Factory production in U.S. increases less than forecast

Capacity Utilization

Today’s Fed report also showed that capacity utilization, which measures the amount of a plant that is in use, climbed to 78.3% from 77.9% the prior month.

Mining production, which includes oil drilling, rose 0.2% after a 0.6% gain. Utility output jumped 4.4%, the most since March, after falling for five straight months.

The average temperature last month was 67.3 degrees Fahrenheit (19.6 Celsius), making it the sixth-warmest September on record, according to the National Oceanic and Atmospheric Administration. According to the agency’s index on residential energy demand, September was 9% above average.

Factory production of non-durable goods declined 0.3% in September, the third straight decrease. Output of textiles dropped 0.7%, while production of chemicals fell 0.6%.

Dow Chemical Co., the largest U.S. chemical maker by revenue, this month reported profit that trailed analysts’ estimates amid higher costs and lower sales in the unit that makes epoxy, used in plywood and can linings.

Vehicle Production

Production of motor vehicles and parts climbed 2% after a rising 5.2% a month earlier, today’s report showed. Automaker assemblies rose to an 11.55 million annualized rate in September, the most since June 2006. Manufacturing excluding autos and parts was unchanged following a 0.2% gain a month earlier.

Demand for motor vehicles has been a bright spot for manufacturers, with cars and light trucks selling at a 15.2 million annualized rate in September after climbing in August at the fastest pace since 2007, figures from Ward’s Automotive Group showed.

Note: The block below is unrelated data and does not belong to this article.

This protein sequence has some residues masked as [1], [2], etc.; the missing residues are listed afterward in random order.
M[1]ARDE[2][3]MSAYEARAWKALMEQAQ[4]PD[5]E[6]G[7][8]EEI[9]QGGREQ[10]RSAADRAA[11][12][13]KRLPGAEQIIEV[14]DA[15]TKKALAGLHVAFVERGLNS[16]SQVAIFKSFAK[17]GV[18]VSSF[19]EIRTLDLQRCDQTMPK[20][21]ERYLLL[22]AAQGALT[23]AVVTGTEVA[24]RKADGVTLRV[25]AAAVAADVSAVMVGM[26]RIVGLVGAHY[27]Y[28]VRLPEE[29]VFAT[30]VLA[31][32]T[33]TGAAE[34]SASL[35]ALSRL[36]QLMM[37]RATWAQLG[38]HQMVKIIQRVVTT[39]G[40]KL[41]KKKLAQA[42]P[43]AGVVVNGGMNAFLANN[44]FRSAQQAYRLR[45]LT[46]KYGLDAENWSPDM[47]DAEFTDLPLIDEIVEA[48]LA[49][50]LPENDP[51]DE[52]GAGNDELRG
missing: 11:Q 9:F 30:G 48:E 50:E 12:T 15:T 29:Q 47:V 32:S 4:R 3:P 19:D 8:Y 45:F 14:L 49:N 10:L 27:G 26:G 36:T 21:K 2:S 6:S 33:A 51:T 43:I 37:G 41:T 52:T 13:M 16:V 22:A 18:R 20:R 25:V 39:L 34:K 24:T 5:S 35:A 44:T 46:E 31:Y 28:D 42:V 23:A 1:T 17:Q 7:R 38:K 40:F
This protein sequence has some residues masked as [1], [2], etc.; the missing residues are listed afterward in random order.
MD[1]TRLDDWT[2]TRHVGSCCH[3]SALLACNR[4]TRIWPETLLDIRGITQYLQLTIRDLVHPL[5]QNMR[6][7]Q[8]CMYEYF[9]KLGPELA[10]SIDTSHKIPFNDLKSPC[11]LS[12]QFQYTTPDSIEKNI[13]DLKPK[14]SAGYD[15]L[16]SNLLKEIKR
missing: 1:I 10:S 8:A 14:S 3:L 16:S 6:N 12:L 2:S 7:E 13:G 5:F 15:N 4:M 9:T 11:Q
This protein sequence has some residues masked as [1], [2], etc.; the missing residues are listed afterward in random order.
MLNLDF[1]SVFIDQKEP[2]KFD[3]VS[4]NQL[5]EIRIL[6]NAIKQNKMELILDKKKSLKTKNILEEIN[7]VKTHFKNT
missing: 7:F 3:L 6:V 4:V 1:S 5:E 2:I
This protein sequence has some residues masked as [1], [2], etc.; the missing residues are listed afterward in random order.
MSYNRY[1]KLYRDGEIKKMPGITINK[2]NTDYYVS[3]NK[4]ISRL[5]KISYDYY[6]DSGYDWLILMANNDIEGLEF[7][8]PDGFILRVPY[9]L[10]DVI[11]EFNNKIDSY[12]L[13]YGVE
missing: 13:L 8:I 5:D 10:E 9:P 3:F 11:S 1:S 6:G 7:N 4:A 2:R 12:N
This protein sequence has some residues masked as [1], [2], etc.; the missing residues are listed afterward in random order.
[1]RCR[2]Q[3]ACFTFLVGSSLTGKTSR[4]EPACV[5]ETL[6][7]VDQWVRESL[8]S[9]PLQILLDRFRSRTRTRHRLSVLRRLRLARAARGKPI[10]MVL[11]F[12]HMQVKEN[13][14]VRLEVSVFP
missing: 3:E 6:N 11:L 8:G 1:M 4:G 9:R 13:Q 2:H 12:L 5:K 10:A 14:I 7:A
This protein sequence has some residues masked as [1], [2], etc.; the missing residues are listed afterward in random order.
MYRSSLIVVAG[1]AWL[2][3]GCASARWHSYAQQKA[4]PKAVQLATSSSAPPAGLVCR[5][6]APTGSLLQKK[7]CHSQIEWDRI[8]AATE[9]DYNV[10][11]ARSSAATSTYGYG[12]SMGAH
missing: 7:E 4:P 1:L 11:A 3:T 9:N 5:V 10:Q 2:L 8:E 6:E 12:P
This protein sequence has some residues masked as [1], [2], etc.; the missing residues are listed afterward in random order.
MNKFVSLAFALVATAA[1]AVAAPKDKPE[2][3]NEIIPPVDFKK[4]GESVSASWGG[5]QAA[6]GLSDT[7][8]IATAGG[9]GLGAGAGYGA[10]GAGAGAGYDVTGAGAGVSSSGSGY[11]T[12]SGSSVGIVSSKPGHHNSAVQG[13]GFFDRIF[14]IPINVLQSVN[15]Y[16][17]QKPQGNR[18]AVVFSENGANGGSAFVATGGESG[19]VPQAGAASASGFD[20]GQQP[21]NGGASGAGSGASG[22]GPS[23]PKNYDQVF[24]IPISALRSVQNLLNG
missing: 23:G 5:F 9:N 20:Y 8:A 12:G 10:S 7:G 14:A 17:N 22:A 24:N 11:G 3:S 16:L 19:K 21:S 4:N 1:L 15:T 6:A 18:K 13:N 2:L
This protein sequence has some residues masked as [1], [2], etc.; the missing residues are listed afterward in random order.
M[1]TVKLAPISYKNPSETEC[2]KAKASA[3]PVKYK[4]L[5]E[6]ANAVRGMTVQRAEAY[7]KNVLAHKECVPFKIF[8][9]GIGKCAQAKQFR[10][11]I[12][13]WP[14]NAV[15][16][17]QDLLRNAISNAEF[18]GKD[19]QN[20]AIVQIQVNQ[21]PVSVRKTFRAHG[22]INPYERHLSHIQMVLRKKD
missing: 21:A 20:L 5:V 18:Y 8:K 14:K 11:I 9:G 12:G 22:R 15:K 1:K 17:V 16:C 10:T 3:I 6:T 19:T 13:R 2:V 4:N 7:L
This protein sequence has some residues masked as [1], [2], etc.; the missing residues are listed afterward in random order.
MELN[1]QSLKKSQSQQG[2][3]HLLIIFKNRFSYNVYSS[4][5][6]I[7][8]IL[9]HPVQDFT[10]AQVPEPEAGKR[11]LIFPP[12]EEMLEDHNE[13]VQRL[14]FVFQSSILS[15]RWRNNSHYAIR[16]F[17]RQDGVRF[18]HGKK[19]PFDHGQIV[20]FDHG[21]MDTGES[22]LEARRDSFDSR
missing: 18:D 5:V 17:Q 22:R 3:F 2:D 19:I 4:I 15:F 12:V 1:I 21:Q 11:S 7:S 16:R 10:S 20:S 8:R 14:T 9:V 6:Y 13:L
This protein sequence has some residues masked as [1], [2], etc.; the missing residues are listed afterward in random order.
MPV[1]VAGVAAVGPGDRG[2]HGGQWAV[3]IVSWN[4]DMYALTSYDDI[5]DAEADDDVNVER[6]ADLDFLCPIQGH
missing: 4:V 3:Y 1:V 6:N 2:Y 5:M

Ford Motor Co. earned a $2.3 billion profit in North America in the third quarter and raised its forecasts for pretax profit and operating margin for the full year. The Dearborn, Michigan-based company said last week that its automotive sales rose 12% to $33.9 billion. It also earned a rare profit on overseas operations on rising demand for Focus compact cars in China and B-Max vans in Europe.

Slow, Steady

Eaton Corp., which makes electrical equipment for buildings and hydraulics for machinery, is seeing steady, albeit slow, improvement in the U.S. economy, Chief Executive Officer Sandy Cutler said during an Oct. 25 conference call. The U.S. accounted for about half of Eaton’s revenue in 2012.

“As we see some of the activity we’re seeing now, and I think the whole backdrop to this is this is a gradually improving economy,” Cutler said. “It’s not one that’s rocketing back here in the U.S.”

Cutler forecast an increase in demand in its markets of as much as 4% next year, spurred by economic recovery in Europe.

“The biggest turnaround in a region is likely be Europe,” Cutler said in an Oct. 25 telephone interview. “Whether you think growth’s a half-point positive or a point positive, it’s sure going to be better than negative 1% for a couple of years in a row.”

A recovery in the company’s orders in the third quarter has marked a “change in momentum,” Cutler said. Eaton, which is based in Dublin and operates from Cleveland, is forecasting zero growth for its markets this year, he said.


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